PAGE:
This amount of wasted energy on bitcoin is comparable to the energy consumption of the entire nation of Argentina, a country of 50 million people. In his paper, de Vries also estimates that the network has doubled its electricity consumption between 2018 and 2019. This figure represents 43% of the current global data center electricity across the entire IT industry, as estimated by the International Energy Agency. (“Key World Energy Statistics 2019” 2019)

Bitcoin consumes nation-state levels of energy to process a minuscule amount of transactions considerably slower than any other payment method.

For a comparison with the traditional IT and banking sectors, the Visa network processed 111.2 billion transactions in 2016. An internal audit of the company reported its data centers 674,922 gigajoules, which during the course of the year amounts to 21.4 megawatts (106 watts). All of Google’s data centers globally used an annual 5.7 terawatts (1012 watts). This includes operations which provide anyone on the internet with Google search and video streaming of YouTube.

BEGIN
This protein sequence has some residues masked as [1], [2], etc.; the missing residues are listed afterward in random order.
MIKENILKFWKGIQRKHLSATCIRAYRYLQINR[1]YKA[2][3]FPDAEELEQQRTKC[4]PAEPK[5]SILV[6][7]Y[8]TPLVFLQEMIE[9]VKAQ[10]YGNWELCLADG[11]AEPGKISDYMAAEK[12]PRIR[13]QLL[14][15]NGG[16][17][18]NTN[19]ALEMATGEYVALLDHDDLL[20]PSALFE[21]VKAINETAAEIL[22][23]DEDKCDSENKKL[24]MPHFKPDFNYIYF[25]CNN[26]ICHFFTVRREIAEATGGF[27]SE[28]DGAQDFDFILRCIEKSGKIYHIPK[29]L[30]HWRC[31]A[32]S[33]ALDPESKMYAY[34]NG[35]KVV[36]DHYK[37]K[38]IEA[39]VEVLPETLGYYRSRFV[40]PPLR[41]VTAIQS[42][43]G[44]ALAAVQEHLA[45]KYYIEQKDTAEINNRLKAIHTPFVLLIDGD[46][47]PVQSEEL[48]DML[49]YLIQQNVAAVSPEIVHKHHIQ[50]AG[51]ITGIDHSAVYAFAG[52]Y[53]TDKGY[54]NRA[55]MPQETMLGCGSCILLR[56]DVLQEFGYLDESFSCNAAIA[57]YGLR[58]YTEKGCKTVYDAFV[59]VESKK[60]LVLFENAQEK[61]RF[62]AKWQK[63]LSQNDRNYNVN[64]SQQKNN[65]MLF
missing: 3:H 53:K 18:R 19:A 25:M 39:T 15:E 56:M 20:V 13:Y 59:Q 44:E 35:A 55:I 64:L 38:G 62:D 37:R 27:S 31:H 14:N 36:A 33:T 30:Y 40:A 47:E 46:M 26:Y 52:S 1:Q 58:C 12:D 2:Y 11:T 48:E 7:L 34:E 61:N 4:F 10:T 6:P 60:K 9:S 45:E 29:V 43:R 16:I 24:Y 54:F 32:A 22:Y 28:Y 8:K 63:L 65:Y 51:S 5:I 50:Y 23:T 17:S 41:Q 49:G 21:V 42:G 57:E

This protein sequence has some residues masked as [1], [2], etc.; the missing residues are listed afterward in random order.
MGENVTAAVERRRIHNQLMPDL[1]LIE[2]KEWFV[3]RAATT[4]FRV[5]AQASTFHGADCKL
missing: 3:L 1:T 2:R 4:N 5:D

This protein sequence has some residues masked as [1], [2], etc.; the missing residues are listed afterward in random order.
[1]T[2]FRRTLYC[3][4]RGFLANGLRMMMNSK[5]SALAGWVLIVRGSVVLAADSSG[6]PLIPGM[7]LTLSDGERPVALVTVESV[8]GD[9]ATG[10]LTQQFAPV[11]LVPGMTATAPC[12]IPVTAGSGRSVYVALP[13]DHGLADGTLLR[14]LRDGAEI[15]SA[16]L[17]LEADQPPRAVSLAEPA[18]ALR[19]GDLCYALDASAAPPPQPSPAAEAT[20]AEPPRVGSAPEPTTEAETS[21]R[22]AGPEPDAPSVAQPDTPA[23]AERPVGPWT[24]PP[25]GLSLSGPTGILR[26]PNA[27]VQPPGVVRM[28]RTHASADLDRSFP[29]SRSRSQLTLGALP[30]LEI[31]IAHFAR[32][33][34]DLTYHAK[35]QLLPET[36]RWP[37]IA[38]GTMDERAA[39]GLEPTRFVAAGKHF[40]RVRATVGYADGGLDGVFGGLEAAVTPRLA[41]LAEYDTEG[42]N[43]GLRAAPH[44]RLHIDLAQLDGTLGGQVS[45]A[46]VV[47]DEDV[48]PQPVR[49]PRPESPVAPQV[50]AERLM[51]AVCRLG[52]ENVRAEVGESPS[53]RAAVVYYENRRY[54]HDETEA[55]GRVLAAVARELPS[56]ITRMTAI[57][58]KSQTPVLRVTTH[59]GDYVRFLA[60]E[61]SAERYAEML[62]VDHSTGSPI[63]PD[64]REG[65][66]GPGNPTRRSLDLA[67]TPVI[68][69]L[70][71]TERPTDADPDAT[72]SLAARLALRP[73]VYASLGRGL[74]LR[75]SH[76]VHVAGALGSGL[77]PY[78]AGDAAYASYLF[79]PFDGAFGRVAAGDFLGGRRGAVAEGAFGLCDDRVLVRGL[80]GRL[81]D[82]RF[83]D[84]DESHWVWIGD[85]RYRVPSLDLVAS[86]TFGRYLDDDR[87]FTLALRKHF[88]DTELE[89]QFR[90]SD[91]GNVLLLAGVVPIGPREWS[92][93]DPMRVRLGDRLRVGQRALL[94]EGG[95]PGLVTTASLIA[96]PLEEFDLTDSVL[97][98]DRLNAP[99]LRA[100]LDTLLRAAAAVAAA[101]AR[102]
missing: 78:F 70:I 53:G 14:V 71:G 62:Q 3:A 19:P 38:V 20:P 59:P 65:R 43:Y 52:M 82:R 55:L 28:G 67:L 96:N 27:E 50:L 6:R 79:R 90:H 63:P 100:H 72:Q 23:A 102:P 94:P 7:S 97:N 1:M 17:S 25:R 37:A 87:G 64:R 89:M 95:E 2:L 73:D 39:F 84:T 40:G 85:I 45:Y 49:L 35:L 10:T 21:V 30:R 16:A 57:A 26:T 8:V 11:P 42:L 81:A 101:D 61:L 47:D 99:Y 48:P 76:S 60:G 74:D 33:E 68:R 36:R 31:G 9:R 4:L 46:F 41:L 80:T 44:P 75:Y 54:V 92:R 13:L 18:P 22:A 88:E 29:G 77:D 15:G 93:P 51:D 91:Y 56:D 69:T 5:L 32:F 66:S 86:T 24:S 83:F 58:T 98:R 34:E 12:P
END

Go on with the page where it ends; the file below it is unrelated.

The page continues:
The bitcoin network consumes more power than all the Amazon, Microsoft, Facebook, Netflix, Google, and Microsoft’s data centers combined.

Environmental Horrors

The per transaction costs of bitcoin is an even more alarming statistic. The transaction statistics from aggregated chain data indicate the bitcoin network is performing 326,140 transactions per day or 119,041,100 transactions per year. The per transaction energy cost is 2077.54 kWh, or the equivalent to the power consumption of an average US household over 75.67 days. Comparatively, the Visa network can perform 100,000 transactions for 151 kWh, and a single transaction takes 0.002 kWh.1

The yearly carbon output of this energy consumption is quantifiable as a percentage of power derived from fossil fuel emissions, and the bitcoin network is estimated to emit 51.9 megatons of carbon dioxide annually. A single bitcoin transaction alone produces 270 kg of CO2. (Goodkind, Jones, and Berrens 2020; Vries 2020)